How to Calibrate a Pressure Transmitter

  • Are we calibrating our transmitters too often, resulting in excessive downtime and unnecessary maintenance expenses?
  • Are we calibrating our transmitters too infrequently, resulting in quality issues and possible loss of product?
  • Are we calibrating our transmitters correctly?

How often?

  • Are there any local, national, safety, or environmental regulations that must be observed?
  • What is your reason for requiring calibration: quality, safety, or standard maintenance?

Process conditions

  • Is there a homogeneous process fluid with a stable pressure/temperature?
  • Will the process conditions fluctuate significantly?
  • Is there risk of buildup, corrosion, or abrasion to the pressure transmitter?
  • Will heavy vibration be present?

Ambient conditions

  • Will the pressure transmitter be installed in a well-controlled environment with low humidity, normal or stable temperatures, and few contaminants, such as dust or dirt?
  • Is an outdoor transmitter exposed to widely varying weather conditions or high humidity?
  • Direct-mounted pressure transmitters installed inside in a controlled environment on a process with stable conditions should be calibrated every four to six years.
  • Direct-mounted pressure transmitters installed outside on a process with stable conditions should be calibrated every one to four years, depending upon ambient conditions.

How accurate?

Performing the calibration

  1. Mount the transmitter in a stable fixture free from vibration or movement.
  2. Exercise the sensor or membrane before performing the calibration. This means applying pressure and raising the level to approximately 90 percent of the maximum range. For a 150 psi cell that means pressurizing it to 130–135 psig. Hold this pressure for 30 seconds, and then vent. Your overall results will be much better than if you calibrate “cold.”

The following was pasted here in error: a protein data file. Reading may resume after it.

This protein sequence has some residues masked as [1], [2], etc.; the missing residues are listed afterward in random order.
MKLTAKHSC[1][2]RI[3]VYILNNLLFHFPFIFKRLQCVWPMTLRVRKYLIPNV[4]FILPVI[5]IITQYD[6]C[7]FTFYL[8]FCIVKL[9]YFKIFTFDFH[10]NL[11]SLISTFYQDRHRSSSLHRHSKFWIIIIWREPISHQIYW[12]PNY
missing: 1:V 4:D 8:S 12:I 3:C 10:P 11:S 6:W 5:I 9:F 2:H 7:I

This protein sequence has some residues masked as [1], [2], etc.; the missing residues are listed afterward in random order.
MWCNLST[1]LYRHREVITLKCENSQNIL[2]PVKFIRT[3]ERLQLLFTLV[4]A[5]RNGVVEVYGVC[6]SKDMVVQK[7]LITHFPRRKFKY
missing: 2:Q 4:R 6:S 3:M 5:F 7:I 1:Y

3. Perform a position zero adjustment (zero the transmitter). This is important because the orientation of the fixture used for calibration may be different than the way the transmitter is mounted in the process. Failing to correct for this by skipping this step can result in nonconformance.
  4. Begin the calibration procedure. Typically this means three points up (0 percent/50 percent/100 percent) and then three points down. The 4–20 mA output should be 4 mA, 12 mA, and 20 mA at the three points (or the correct digital values for a smart transmitter). Each test point should be held and allowed to stabilize before proceeding to the next. Normally that should take no more than 30 seconds. You can use more points if you require a higher confidence in the performance of the instrument.
  5. Compare the results of your pressure transmitter to your reference device.
  6. Document the results for your records.

Who should perform the calibrations?

  • Accredited labs can simplify the calibration audit process.
  • The process and methodology used by an accredited lab is extremely repeatable, thus there is a high level of confidence in the results from an auditor’s perspective.
  • Annual audits of the accredited lab ensure it is consistently performing at a high level for its registered scope of work.
  • establishing correct and realistic MPEs
  • following correct calibration procedures
  • properly training the person performing the calibration
  • properly documenting calibration results

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The International Society of Automation (isa.org) is a non-profit professional association founded in 1945 to create a better world through automation.

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The International Society of Automation (isa.org) is a non-profit professional association founded in 1945 to create a better world through automation.

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